The steps to perform a toe-side traverse

  • Find your balance point by bending your knees and distributing your weight evenly over the toe-side edge. You should not attempt to balance on your toes.
  • Shift your weight to the front foot: as you move toward your board's nose, push more on your left heel to go left or more on your right heel to go right.
  • Slow down and come to a complete stop by pressing evenly on both feet, aligning your shoulders, and leaning over to increase the edge angle, slowing you down and bringing you to a complete stop.

 

 

 

The steps to perform a heel-side traverse

  • Find your balance point by bending your knees and not standing too tall. Transform your hips over the heel-side edge.
  • Slowly shift your weight to the front foot: push down a little more with your left toes to get the board moving. This will direct you to the left. Make small tilting adjustments rather than large movements.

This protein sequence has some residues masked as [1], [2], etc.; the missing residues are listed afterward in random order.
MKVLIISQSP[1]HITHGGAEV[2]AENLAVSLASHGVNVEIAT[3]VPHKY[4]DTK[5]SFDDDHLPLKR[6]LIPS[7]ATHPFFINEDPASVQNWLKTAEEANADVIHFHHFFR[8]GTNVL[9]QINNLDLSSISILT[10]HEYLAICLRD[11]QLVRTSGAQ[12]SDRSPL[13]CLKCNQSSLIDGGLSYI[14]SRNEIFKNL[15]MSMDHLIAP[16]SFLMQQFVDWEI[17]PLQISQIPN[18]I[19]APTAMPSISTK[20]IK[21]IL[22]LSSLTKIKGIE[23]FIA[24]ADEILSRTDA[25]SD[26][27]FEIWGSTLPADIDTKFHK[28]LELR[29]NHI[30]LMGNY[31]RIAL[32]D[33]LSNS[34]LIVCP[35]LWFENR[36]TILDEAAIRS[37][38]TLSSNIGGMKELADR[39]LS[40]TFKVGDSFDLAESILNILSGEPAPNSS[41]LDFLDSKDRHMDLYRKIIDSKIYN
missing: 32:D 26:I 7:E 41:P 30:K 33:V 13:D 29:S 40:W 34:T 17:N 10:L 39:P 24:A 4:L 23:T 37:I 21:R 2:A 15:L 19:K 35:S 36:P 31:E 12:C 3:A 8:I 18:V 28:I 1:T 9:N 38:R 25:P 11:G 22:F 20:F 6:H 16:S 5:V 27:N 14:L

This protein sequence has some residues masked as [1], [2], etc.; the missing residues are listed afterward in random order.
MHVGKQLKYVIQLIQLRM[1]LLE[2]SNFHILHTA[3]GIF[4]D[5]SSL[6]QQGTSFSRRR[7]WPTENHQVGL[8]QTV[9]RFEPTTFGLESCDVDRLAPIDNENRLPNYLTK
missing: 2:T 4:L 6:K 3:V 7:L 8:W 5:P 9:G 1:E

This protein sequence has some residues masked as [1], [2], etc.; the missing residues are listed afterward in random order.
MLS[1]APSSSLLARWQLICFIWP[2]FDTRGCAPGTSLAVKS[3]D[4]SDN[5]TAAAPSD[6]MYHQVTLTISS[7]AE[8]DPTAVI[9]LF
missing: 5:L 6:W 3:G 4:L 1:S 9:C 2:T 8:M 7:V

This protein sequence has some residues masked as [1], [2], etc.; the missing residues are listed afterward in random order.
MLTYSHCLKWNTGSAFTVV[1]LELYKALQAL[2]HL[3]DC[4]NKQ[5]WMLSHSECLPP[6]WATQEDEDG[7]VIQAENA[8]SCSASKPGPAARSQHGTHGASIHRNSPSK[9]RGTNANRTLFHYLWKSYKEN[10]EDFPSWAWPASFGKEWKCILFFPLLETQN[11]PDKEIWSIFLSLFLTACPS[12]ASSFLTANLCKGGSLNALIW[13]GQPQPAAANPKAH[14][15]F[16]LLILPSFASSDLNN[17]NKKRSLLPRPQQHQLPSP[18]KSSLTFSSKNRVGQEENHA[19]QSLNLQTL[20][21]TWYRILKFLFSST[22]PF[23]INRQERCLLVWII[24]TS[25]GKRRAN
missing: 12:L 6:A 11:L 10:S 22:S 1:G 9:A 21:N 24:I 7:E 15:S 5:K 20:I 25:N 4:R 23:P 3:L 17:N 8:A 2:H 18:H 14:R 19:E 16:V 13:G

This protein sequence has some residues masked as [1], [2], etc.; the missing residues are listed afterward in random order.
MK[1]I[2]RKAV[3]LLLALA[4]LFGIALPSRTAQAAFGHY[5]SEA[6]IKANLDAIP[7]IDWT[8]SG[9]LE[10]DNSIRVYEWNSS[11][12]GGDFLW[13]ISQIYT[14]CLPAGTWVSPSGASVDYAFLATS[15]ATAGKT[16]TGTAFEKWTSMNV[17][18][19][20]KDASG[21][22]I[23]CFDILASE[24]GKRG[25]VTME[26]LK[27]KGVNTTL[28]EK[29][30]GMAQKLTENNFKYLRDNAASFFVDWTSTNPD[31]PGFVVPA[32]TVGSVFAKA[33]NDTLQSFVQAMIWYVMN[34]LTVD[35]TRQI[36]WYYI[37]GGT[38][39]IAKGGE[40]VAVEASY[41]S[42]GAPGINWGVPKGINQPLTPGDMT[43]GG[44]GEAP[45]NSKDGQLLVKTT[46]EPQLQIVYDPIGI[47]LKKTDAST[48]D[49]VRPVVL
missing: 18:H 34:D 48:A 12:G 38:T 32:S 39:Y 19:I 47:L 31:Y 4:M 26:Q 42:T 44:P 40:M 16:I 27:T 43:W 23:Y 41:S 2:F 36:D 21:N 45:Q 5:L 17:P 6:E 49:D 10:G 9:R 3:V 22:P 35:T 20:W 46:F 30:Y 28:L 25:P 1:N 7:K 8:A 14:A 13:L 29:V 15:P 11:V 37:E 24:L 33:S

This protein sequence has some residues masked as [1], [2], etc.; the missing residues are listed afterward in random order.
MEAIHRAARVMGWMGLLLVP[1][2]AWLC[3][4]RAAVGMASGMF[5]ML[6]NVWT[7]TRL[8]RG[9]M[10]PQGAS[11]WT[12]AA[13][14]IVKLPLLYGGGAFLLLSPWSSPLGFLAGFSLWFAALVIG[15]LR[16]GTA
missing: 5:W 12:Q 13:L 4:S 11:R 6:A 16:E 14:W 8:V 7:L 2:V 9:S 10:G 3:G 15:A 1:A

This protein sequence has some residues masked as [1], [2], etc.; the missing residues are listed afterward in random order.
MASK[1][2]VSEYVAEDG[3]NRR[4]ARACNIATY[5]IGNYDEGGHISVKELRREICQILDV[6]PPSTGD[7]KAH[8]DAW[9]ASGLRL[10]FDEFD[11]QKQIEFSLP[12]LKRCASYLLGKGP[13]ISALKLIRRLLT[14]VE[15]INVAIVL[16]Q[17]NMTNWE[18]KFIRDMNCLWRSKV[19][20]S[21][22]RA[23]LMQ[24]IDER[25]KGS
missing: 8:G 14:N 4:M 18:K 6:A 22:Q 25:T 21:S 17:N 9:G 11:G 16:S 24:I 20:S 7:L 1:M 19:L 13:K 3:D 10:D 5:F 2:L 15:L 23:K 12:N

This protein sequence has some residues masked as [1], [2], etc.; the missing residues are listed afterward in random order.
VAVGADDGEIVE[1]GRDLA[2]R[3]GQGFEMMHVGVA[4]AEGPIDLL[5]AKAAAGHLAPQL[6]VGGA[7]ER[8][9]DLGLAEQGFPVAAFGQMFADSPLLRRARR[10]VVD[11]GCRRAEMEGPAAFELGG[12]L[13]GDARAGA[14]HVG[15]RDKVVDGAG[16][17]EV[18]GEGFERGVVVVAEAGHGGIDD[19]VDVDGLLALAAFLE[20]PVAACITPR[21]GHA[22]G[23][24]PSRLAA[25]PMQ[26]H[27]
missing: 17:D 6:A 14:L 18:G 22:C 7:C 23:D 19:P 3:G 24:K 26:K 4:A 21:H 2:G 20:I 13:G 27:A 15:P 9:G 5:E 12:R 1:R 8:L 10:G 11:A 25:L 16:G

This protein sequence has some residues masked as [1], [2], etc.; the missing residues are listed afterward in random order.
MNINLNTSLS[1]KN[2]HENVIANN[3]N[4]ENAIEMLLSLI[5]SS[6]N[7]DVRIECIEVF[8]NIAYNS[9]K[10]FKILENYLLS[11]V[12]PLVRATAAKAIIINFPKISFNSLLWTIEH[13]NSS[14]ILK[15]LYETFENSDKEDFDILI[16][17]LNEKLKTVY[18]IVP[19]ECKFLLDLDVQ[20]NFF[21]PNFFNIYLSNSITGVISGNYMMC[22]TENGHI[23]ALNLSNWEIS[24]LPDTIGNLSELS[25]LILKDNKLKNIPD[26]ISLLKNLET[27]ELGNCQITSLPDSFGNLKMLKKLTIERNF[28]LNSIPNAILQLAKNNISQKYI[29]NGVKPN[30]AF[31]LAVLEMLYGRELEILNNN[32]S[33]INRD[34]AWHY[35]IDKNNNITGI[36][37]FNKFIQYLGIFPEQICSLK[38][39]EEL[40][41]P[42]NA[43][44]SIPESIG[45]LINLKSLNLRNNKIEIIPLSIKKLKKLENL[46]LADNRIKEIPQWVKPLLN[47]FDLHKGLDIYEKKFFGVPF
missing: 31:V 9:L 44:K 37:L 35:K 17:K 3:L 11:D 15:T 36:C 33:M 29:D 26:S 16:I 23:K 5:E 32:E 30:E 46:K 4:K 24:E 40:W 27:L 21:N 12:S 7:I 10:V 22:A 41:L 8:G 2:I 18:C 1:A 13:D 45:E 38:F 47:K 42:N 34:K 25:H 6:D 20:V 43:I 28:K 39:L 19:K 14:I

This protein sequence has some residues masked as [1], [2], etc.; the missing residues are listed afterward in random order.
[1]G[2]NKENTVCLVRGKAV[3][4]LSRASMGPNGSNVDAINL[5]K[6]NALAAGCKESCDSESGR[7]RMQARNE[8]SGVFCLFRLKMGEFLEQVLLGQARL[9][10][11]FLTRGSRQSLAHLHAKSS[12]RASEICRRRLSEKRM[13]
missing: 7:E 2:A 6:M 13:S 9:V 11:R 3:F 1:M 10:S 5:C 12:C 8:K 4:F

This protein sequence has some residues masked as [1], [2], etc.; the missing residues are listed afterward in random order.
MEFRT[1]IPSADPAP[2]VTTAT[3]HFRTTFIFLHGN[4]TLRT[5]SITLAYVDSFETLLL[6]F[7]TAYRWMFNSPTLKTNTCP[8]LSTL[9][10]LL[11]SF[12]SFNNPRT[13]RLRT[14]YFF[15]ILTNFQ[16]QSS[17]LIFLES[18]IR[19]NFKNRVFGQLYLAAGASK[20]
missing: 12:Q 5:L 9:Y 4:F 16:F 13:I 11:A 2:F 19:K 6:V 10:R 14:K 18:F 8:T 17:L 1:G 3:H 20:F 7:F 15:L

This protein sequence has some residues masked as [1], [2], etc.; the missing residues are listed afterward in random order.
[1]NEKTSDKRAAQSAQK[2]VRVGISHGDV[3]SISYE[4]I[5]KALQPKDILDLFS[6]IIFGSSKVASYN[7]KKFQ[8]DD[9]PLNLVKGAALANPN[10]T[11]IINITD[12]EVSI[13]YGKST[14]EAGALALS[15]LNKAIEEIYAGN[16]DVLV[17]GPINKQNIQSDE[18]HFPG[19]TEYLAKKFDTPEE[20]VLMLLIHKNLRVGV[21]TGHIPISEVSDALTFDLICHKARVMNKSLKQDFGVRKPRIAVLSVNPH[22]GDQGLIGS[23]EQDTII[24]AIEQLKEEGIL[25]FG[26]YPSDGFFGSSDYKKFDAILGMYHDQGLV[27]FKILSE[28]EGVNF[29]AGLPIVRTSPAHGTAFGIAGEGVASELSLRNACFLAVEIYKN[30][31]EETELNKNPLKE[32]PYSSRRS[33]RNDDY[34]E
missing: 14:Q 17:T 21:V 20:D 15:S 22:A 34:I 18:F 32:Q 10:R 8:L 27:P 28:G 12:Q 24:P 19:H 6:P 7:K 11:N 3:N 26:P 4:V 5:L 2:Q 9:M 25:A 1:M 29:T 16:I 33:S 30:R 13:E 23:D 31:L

• Slow down and stop: the process of stopping is identical to that of a toe-side traverse.

Conclusion

If you want to learn how to ride a snowboard but find all of the steps outlined here overwhelming, consider taking snowboarding lessons from an American Association of Snowboard Instructors certified instructor.

Riding a snowboard has numerous health benefits. Learn how many calories snowboarding expands. Remember that safety is your responsibility when snowboarding, and don't forget to have fun!